Vancouver designers get mad for plaid
If there’s one thing Canadians know how to do well, it’s rock a plaid flannel like nobody’s business. And once again the Great White North’s (unofficial) national pattern is all the rage this fall. But rather than trying to milk the grunge-chic or prep-school glory of yesteryear, designers are taking a more fashion-forward approach to our country’s beloved check. Call it Canadiana couture. Just don’t call it one-dimensional.
As three local designers prove, plaids are one of the most versatile and ever-evolving prints to work with. That’s why the Twigg & Hottie (3671 Main Street) design team, which creates sustainable collections under the label We3, was so thrilled to get hold of some organic brushed-cotton plaid fabric.
“We really wanted to start working with some woollen prints,” says Glencora Twigg, the marketing manager for Twigg & Hottie. “But it’s really hard to source out sustainable, sophisticated prints. They’re usually a bit too hippie. So when we saw this, all three of us were like, ‘Yes, this will work!’ ”
They ended up with two killer plaid designs in their fall 2012 collection, the most ambitious being the Frida Kahlo Tunic ($159). This stunning black-and-red beauty comes with lots of voluminous fabric in the front as well as four strategically placed adjustable strings, so the silhouetting possibilities for this piece are virtually endless.
For an edgy look, Twigg suggests pairing it with dark-washed jeans, layers of brass chain necklaces, and chunky motorcycle boots. For a more elegant take, she likes a classic pencil skirt to streamline the bottom half of your body.
We3 also designed a skirt with that same fabric. It’s called the Joan Miró Skirt ($189), and it’s no run-of-the-mill pleated pretty. It’s a very modern, urban take on the maxi skirt. Dress it down with a white tee for day or dress it up with a black lace top for evening—can’t lose.
And if you’re looking for a fall coat that honours our buffalo-check heritage, but does so in a cosmo way, Vancouver-based designer Isabelle Dunlop has the perfect pea coat for you.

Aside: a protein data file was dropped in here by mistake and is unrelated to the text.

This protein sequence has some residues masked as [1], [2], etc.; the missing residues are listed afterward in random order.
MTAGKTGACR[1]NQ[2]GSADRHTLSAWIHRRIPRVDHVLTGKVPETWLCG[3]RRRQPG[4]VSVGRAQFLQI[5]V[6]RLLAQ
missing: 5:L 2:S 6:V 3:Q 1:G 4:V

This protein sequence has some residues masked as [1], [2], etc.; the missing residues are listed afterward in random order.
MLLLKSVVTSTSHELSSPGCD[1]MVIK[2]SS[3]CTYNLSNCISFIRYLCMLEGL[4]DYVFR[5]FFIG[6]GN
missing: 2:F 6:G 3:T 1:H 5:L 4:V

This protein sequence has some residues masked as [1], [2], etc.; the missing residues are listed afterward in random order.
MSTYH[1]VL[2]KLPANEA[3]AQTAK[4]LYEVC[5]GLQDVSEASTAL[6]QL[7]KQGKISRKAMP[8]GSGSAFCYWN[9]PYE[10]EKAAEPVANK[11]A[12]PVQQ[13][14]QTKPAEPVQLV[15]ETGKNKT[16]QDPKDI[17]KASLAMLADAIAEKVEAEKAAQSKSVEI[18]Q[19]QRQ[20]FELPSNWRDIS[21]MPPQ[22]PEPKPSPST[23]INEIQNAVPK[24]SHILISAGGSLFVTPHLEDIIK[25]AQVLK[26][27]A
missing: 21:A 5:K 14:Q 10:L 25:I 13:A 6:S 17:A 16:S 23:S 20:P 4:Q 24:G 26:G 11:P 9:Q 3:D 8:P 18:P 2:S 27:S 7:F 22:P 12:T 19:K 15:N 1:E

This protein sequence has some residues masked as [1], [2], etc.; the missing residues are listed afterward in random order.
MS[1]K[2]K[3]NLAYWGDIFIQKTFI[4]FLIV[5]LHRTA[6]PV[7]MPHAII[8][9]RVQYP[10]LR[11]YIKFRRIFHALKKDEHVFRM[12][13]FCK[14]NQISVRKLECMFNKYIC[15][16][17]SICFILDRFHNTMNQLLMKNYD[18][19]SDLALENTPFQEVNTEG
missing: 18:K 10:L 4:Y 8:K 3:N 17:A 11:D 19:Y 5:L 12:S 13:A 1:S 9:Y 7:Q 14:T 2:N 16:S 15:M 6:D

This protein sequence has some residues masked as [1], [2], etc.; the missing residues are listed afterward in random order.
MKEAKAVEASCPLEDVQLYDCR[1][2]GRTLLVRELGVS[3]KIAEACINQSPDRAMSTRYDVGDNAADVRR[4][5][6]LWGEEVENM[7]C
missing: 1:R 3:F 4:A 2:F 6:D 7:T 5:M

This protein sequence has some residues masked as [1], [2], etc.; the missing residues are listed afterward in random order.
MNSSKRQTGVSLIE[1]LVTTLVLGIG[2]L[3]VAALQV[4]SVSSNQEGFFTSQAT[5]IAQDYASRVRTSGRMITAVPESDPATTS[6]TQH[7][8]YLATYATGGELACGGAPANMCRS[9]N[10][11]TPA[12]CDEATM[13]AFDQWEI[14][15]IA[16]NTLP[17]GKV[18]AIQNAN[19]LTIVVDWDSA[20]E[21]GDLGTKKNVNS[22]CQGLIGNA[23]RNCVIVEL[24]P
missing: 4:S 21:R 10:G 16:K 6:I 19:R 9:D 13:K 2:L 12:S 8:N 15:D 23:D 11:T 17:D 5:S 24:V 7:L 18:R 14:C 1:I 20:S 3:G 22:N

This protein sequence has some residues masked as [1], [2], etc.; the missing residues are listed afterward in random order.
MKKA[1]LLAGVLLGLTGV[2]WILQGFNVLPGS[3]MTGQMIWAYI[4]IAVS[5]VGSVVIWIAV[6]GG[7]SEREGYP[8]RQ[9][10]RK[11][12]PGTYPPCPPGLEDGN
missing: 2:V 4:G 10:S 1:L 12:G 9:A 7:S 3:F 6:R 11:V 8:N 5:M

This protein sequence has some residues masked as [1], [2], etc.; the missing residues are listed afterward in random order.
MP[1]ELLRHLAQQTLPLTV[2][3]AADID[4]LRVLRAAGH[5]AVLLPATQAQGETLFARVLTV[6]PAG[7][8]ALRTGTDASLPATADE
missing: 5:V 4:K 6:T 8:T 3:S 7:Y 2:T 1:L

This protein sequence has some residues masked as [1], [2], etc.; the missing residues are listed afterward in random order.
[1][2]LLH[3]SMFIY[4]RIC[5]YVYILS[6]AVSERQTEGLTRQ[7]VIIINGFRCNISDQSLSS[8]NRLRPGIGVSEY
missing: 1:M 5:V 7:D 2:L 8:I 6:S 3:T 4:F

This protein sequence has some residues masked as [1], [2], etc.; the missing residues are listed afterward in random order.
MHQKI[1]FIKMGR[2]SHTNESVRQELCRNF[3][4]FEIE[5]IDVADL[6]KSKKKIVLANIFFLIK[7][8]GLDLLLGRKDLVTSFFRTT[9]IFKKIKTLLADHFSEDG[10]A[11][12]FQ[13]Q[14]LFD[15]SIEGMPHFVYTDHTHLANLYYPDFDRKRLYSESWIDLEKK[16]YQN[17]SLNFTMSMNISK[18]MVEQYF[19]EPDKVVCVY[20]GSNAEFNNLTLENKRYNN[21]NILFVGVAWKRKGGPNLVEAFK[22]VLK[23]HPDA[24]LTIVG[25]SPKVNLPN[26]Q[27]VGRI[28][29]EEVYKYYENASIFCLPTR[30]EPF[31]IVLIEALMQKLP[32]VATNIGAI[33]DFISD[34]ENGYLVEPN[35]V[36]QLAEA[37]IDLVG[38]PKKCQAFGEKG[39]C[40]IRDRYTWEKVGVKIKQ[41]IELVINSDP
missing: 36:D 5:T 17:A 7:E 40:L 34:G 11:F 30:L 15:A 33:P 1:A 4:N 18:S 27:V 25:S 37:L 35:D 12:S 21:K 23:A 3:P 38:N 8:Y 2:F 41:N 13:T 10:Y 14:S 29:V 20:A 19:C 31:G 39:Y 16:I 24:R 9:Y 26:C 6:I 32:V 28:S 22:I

Inspired by the beautiful black-and-red vintage lumberjack wool that the owners of the Birkeland Bros. Wool store once gifted her, Dunlop has handcrafted a very warm and utilitarian yet extremely stylish jacket ($400 at One of a Few [354 Water Street]). Proudly Canadian, yes, but at the same time, this jacket can hold its own in the world’s most prominent fashion arenas.
“You can walk down the streets of London or New York in this coat and feel really fashionable, but still have the functionality and warmth you need,” says Dunlop, who, as a Scotland native, also wanted to pay homage to what she lovingly refers to as the Canadian “quirky sense of humour”. That’s why she lined the Birkeland jacket with a whimsical Hawaii print. “So you open it up and there’s this flirt-happy lining. So it’s fun yet functional….I mean if it doesn’t keep you warm, what’s the point?”
At Lifetime Collective, designer Jude Feller is dubbing this play on plaid trend “Americana”, but she’s trying to change her ways.
“Yeah, I guess, I better change my slang,” jokes Feller, whose fall collection is definitely of the here and now but also draws inspiration from past eras, which she describes as “a mix of that ’70s-logger feel and the early-’90s preppy Ralph Lauren look”.
The button-down Sammy shirt ($88 at The Boardroom [1745 West 4th Avenue] and Underworld [1043 Granville Street]), for example, has a bit of that equestrian-princess thing going on, but with Feller’s added necktie feature, the blouse takes on a sassy au courant attitude.
To give the Sammy even more of an urban edge, Feller suggests tucking it into high-waisted bell-bottom jeans and throwing a fitted blazer overtop.
And then there’s Lifetime’s Sally shirt ($88, via www.lifetimecollective.com/ ), which comes in a red or blue plaid. This three-quarter-sleeve tunic with gathered shoulder and cuff detailing is probably the most rock ’n’ roll piece in the collection. So to kick it up a notch or two for evening wear, think ankle boots, jeggings, skinny belt, and a cropped jacket. That’s right: even these hot hoser looks can go upscale.